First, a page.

How is France promoting sustainable building?

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France mandates all new public buildings to be made with 50% wood or sustainable materials by 2022. President Macron aims for carbon neutrality by 2050 and plans to invest $21 million in urban farms. Paris will repurpose existing buildings for the 2024 Olympics and add greenery to public spaces. France bans supermarkets from throwing unsold food and the Louvre is the most visited art museum.

France becomes greener turning brown. Starting in 2022, the European nation will require all new public buildings to be made with 50 percent wood, or similar sustainable and environmentally friendly materials, such as straw and hemp.

When it comes to addressing climate concerns, France is leading the charge in other ways as well. By 2050, President Emmanuel Macron has pledged that the nation will be carbon neutral, meaning it will absorb as much carbon as it produces. There are also plans to invest $21 million in a network of 100 urban farms to improve access to locally grown fresh produce.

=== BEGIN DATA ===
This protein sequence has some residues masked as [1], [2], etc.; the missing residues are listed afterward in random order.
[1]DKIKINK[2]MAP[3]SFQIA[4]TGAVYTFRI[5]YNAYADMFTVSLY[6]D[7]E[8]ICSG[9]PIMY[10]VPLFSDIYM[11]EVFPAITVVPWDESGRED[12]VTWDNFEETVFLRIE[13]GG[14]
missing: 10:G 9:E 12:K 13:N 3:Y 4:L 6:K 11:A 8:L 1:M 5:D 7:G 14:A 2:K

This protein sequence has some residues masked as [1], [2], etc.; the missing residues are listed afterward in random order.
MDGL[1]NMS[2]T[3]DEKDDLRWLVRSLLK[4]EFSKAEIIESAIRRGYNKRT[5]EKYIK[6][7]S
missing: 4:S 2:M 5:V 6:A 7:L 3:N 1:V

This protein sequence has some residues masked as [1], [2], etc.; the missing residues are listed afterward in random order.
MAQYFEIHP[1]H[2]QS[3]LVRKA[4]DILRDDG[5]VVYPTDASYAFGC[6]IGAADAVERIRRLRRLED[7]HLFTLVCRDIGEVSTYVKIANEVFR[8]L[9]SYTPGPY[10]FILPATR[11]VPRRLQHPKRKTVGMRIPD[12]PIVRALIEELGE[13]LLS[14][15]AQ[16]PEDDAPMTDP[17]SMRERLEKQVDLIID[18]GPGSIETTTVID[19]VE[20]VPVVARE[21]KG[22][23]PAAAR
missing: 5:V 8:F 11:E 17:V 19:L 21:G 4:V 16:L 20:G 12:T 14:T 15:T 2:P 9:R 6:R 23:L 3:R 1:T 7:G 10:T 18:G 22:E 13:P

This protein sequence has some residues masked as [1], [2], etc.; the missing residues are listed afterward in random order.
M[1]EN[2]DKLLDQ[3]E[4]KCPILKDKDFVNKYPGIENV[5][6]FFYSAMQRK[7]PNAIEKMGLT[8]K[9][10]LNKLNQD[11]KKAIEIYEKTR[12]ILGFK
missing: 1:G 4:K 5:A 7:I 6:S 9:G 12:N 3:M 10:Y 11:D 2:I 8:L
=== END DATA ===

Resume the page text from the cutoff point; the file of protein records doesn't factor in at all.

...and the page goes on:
France’s environmental efforts will be closely scrutinized by viewers around the world when Paris hosts the 2024 Summer Olympic Games. Instead of spending millions on new structures, France plans to repurpose existing buildings and create temporary structures. Additionally, many of France’s architectural landmarks are surrounded by greenery to add natural beauty to public spaces.

Focus on France:
France is the most popular holiday destination in the world, welcoming around 90 million foreign visitors each year.
France was the first country to ban supermarkets from throwing unsold food, asking them to donate the extra to food banks or charities.
The Louvre is the most famous art museum in the world; 9.6 million visitors passed through its doors in 2019.

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